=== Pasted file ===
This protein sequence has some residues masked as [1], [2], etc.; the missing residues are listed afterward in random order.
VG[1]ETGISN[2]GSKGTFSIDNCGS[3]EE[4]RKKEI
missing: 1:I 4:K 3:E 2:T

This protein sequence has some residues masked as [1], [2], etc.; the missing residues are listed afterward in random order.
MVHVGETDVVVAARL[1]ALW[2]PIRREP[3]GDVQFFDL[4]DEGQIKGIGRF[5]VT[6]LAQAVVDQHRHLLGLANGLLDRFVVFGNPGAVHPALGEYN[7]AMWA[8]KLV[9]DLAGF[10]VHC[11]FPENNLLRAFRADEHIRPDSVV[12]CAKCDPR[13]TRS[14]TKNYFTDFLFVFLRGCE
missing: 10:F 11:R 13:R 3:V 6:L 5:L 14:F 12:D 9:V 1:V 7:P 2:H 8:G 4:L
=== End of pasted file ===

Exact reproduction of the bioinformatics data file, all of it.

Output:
This protein sequence has some residues masked as [1], [2], etc.; the missing residues are listed afterward in random order.
VG[1]ETGISN[2]GSKGTFSIDNCGS[3]EE[4]RKKEI
missing: 1:I 4:K 3:E 2:T

This protein sequence has some residues masked as [1], [2], etc.; the missing residues are listed afterward in random order.
MVHVGETDVVVAARL[1]ALW[2]PIRREP[3]GDVQFFDL[4]DEGQIKGIGRF[5]VT[6]LAQAVVDQHRHLLGLANGLLDRFVVFGNPGAVHPALGEYN[7]AMWA[8]KLV[9]DLAGF[10]VHC[11]FPENNLLRAFRADEHIRPDSVV[12]CAKCDPR[13]TRS[14]TKNYFTDFLFVFLRGCE
missing: 10:F 11:R 13:R 3:V 6:L 5:L 14:F 12:D 9:V 1:V 7:P 2:H 8:G 4:L